2 Warm-UpSolve the inequality.1.8 > x + 10ANSWERall real numbers less than –26 2x – 42.ANSWERall real numbers greater than or equal to 53.You estimate you can read at least 8 history textpages per day. What are the possible numbers ofday it will take you to read at most 118 pages?ANSWERat most 15 days
3 Example 1Translate the verbal phrase into an inequality. Thengraph the inequality.a.All real numbers that are greater than –2 and lessthan 3Inequality:–2 < x < 3Graph:b.All real numbers that are less than 0 or greater thanor equal to 2Inequality:x < 0 or x 2Graph:
4 Guided PracticeTranslate the verbal phrase into an inequality. Thengraph the inequality.All real numbers that are less than –1 or greater thanor equal to 41.Inequality:x < –1 or x 42.All real numbers that are greater than or equalTo –3 and less than 5Inequality:x –3 and x < 5= –3 x < 5
5 Example 2CAMERA CARSA crane sits on top of a camera car and faces toward the front. The crane’s maximum height and minimum height above the ground are shown. Write and graph a compound inequality that describes the possible heights of the crane.
6 Example 2SOLUTIONLet h represent the height (in feet) of the crane. All possible heights are greater than or equal to 4 feet and less than or equal to 18 feet. So, the inequality is 4 h 18.
7 Guided PracticeInvestingAn investor buys shares of a stock and will sell them if the change c in value from the purchase price of a share is less than –$3.00 or greater than $4.50. Write and graph a compound inequality that describes the changes in value for which the shares will be sold.3.c < –3 or c > 4.5ANSWER
8 Solve 2 < x + 5 < 9. Graph your solution. Example 3Solve 2 < x + 5 < 9. Graph your solution.SOLUTIONSeparate the compound inequality into two inequalities. Then solve each inequality separately.2 < x + 5x + 5 < 9andWrite two inequalities.2 – 5 < x + 5 – 5x + 5 – 5 < 9 – 5andSubtract 5 from each side.–3 < xx < 4andSimplify.The compound inequality can be written as –3 < x < 4.
9 Example 3ANSWERThe solutions are all real numbers greater than –3 andless than 4.Graph:
10 Solve the inequality. Graph your solution. –7 < x – 5 < 4 4. Guided PracticeSolve the inequality. Graph your solution.–7 < x – 5 < 44.–2 < x < 9ANSWER– – –9Graph:10 2y + 4 245.3 y 10ANSWERGraph:3–7 < –z – 1 < 36.–4 < z < 6ANSWER
11 Solve –5 –x – 3 2. Graph your solution. Example 4Solve –5 –x – 3 2. Graph your solution.–5 –x – 3 2Write original inequality.–5 + 3 –x – 2 + 3Add 3 to each expression.–2 –x 5Simplify.–1(–2) –1(–x) –1(5)Multiply each expression by –1 and reverse both inequality symbols.2 x –5Simplify.–5 x 2Rewrite in the forma x b.
12 Example 4ANSWERThe solutions are all real numbers greater than or equal to –5 and less than or equal to 2.
13 Guided PracticeSolve the inequality. Graph your solution.7. –14 < x – 8 < –1–6 < x < 7ANSWER8. –1 –5t + 2 4– t 253ANSWER
14 Solve 2x + 3 < 9 or 3x – 6 > 12. Graph your solution. Example 5Solve 2x + 3 < 9 or 3x – 6 > 12. Graph your solution.SOLUTIONSolve the two inequalities separately.2x + 3 < 9or3x – 6 > 12Write originalinequality.2x + 3 – 3 < 9 – 3or3x – >Addition orSubtractionproperty ofinequality2x < 6or3x > 18Simplify.
15 The solutions are all real numbers less than 3 or greater than 6. Example 52x26<or3x318>Division property of inequalityx < 3orx > 6Simplify.ANSWERThe solutions are all real numbers less than 3 or greaterthan 6.
16 Guided PracticeSolve the inequality. Graph your solution.h + 1< – 5or2h – 5 > 7h < –2 or h > 6ANSWERc + 1 –3or5c – 3 > 17c –1 or c > 4ANSWER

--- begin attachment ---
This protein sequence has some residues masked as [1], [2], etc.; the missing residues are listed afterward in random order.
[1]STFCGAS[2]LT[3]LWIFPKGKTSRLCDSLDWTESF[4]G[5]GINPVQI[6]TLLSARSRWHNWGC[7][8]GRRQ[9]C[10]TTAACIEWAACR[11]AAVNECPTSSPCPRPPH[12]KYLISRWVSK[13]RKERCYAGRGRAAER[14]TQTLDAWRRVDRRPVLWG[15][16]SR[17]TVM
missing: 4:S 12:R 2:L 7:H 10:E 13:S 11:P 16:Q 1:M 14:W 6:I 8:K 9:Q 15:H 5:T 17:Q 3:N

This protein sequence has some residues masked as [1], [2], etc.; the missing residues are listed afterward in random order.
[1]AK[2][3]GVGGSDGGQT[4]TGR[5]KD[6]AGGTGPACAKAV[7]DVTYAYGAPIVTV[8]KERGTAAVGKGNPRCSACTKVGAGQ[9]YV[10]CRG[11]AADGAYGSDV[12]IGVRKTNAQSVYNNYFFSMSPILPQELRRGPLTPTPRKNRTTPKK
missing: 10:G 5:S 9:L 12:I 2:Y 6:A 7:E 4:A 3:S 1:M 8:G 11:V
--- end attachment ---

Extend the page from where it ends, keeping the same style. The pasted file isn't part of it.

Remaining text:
17 Example 6AstronomyThe Mars Exploration Rovers Opportunity and Spirit are robots that were sent to Mars in 2003 in order to gather geological data about the planet. The temperature at the landing sites of the robots can range from 100°C to 0°C.• Write a compound inequality that describes the possible temperatures (in degrees Fahrenheit) at a landing site.• Solve the inequality. Then graph your solution.• Identify three possible temperatures (in degrees Fahrenheit) at a landing site.
18 Celsius. Use the formula 5 9 C = (F – 32). Example 6SOLUTIONLet F represent the temperature in degrees Fahrenheit, and let C represent the temperature in degreesCelsius. Use the formula59C = (F – 32).STEP 1Write a compound inequality. Because the temperature at a landing site ranges from –100°C to 0°C, the lowest possible temperature is –100°C, and the highest possible temperature is 0°C.–100 C 0Write inequality using C.(F – 32)–100 059Substitute (F – 32) for C.95
19 Solve the inequality. Then graph your solution. Example 6STEP 2Solve the inequality. Then graph your solution.(F – 32)–100 059Write inequality from Step 1.Multiply each expression by59–180 (F – 32 ) 0–148 F 32Add 32 to each expression.
20 Example 6STEP 3Identify three possible temperatures.The temperature at a landing site is greater than or equal to –148°F and less than or equal to 32°F. Three possible temperatures are –115°F, 15°F, and 32°F.
21 Guided PracticeMars has a maximum temperature of 27°C at the equator and a minimum temperature of –133°C at the winter pole.11.• Write and solve a compound inequality that describes the possible temperatures (in degree Fahrenheit) on Mars.ANSWER–133 ≤ (F– 32) ≤ 27; 207.4 ≤ F ≤ 80.659• Graph your solution. Then identify three possible temperatures (in degrees Fahrenheit) on Mars.ANSWERSample answer: 100°F, 0°F, 25°F
22 Lesson Quiz1. Solve x + 4 < 7 or 2x – 5 > 3. Graph your solution.ANSWERall real numbers less than 3 or greater than 42.Solve 3x + 2 > –7 and 4x – 1 < –5. Graph your solution.ANSWERall real numbers greater than –3 and less than –1
23 Lesson QuizThe smallest praying mantis is 0.4 inch in length. The largest is 6 inches. Write and graph a compound inequality that describes the possible lengths L of a praying mantis.3.ANSWERL 6<–